Logged in as: Anonymous Search | Active Topics |

condensation Options
DanR
#1 Posted : Tuesday, June 10, 2003 2:03:07 PM
Rank: Guest

Posts: 134,494
Greenknight:

Yes a greenhouse "can" add humidity to a house. However, you need to look at where all the water is coming from in your current house. Fans to vent a bathroom will reduce overall humidity in a house as will an air conditioner. Is the condensation bad in the winter? Or is it bad just in the summer? Most houses up your way add humidity in the winter. So pattern you condensation problems and I feel you will see the solutions.
Greenknight
#2 Posted : Tuesday, June 10, 2003 3:24:50 PM
Rank: Guest

Posts: 134,494
Mostly, it is in the winter, we open windows alot more in the summer.
mikeg
#3 Posted : Tuesday, June 10, 2003 3:28:53 PM
Rank: Guest

Posts: 134,494
If you house is on a crawl space moisture can rise from there if it is not vented properly. Cooking will increase moisture as will a clothes dryer if not vented properly. If your house is built to tight it can also add to the problem.
Greenknight
#4 Posted : Tuesday, June 10, 2003 3:56:51 PM
Rank: Guest

Posts: 134,494
so your saying, venting is the solution? Is there someway, i could vent it a room, and condense into a pool?
DanR
#5 Posted : Tuesday, June 10, 2003 6:18:46 PM
Rank: Guest

Posts: 134,494
Greenknight:

You may need to have your current house looked at by a professional in the HVAC field. In the winter the ambiant humidity is very low. If you are finding it a problem there has to be more to it than the information you have provided indicates. A vapor barrier in a crawl space will help. Vent fans for a given room, such as a bath room, will also help. But if you have enough water to add to a pool, especially in winter, then the problem must be very bad. Even here in the "Sunny South", we have low humidity in the winter. Buy a hygroscope and keep a record of the humidity in your house. That will begin to show you where and when the real problems are. If you can provide more info, please do. Such as, basement or crawl space, type and amount of insalation, type of HVAC system, ect. These will help.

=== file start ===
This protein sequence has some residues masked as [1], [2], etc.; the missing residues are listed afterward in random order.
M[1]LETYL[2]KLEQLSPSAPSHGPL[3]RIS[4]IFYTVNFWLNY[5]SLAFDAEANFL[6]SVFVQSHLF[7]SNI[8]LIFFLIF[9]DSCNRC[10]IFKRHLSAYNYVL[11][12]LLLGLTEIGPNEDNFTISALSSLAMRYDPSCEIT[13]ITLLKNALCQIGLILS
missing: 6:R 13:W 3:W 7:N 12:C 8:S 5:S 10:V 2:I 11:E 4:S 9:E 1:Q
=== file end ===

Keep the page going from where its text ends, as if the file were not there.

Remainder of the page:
Greenknight
#6 Posted : Wednesday, June 11, 2003 2:08:32 PM
Rank: Guest

Posts: 134,494
We have a vent in the bathroom, and a basement. We have dehumidifyer we use. Anyway, we live a new house, and it''s very tight insulation wise and since in the winter we close up the house and that''s when we have the problems. We''ll you get the picture.
andydufresne
#7 Posted : Thursday, June 12, 2003 7:20:19 AM
Rank: Guest

Posts: 134,494
WHERE are you noticing the condensation?
DanR
#8 Posted : Thursday, June 12, 2003 2:24:19 PM
Rank: Guest

Posts: 134,494
Greenknight:

Is the condensation on the windows in the winter? Do you have an air to air heat exchanger to use in the winter? Some new houses are built too tight. It sounds more like a HVAC problem than a true humidity problem. Remember, humidity is a function of the temperature. The colder the temperature the less water it can hold. That is why, especially up where you live, humidifiers are added to the HVAC system for use in the winter. If it is 10 degrees outside with 50% humidity, then when you bring the same air inside the humidity will drop as the temperature goes up. It is almost a 1% drop in humidity for every degree rise in temperature. It may be that your house is too tight and you need to add some form of ventilation for the winter.